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Remember It All

Phoebe Trahar

I remember it. I remember it all. I was staring out the car window

watching raindrops against the glass race each other down the frame

gaining speed by collecting little drops on the way. What once was

delicate pitter patters soon evolved into a thunderous drum roll of

heavy droplets on the roof of the car as my mum drove me to


“Harper,” my mother badgered. “Where is your jumper? You’re

going to be freezing!”

The smooth leather seats are so frosty they seem to bite my bare

skin making my teeth chatter and goosebumps rise.

“What about your drink bottle or your phone? How are you going

to call me to pick you up?”

“It’ll be fine”.

“No it won’t.” She drew a deep sigh. “Did you even finish your

homework or put your computer on charge? Harper, you need to be

less forgetful.”

This was our usual routine, I forget something, my mum notices

and then proceeds to list everything I’ve ever forgotten in my entire


They say that in moments of terror time switches to slow

motion. But this crash came in an instant. The car suddenly

appeared meters away in what seemed to be magic, my stomach

flipped and an irresistible force catapulted us both forwards. In the

final milliseconds my jaw dropped to let out a scream, before the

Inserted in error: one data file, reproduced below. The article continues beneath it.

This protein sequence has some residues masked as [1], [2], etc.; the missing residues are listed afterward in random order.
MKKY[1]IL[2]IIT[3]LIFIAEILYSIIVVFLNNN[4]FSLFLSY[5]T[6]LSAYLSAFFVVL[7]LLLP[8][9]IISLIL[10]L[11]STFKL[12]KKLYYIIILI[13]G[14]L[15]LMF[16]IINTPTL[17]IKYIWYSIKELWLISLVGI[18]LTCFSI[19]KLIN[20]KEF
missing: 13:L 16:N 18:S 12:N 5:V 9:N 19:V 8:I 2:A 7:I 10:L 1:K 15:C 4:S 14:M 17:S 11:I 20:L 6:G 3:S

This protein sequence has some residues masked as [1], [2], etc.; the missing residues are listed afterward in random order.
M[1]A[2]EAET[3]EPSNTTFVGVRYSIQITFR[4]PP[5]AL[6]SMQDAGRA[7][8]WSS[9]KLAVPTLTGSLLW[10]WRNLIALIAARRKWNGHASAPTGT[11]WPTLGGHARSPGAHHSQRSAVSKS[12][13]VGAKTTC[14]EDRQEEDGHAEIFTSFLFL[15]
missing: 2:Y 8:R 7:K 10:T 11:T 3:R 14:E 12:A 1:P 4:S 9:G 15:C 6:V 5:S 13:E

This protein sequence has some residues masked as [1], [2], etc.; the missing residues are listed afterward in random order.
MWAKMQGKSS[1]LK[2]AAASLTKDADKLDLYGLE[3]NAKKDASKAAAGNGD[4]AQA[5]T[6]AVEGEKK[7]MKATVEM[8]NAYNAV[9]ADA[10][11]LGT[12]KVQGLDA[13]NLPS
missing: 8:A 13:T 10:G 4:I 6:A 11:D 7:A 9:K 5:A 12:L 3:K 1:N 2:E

cacophony of screeching tyres and shattering glass hit like a

tidal wave.

Breathe. Just remember to breathe. It’s been a week since the

accident. I need to concentrate on right now, right here. I glance up

to the ticking clock and rows of hunched over students scribbling

on their papers then back down to my own science test. I re-read

and re-read the first question hoping if I stare it down long enough

it might just answer itself. Suddenly a squeaking white board

marker alerts my attention and I look up to find my teacher crossing

off minutes. Something about the image sparks a match in my brain

immediately taking me back to all of the science lessons. To my

surprise and shock all the answers begin to flow frommy pencil. My

hand swiftly moves across the page as I see flashes from every single

class, exercise and note. I remember my teacher’s chirpy voice

explaining frequency, the smell of chemicals in the lab… Once I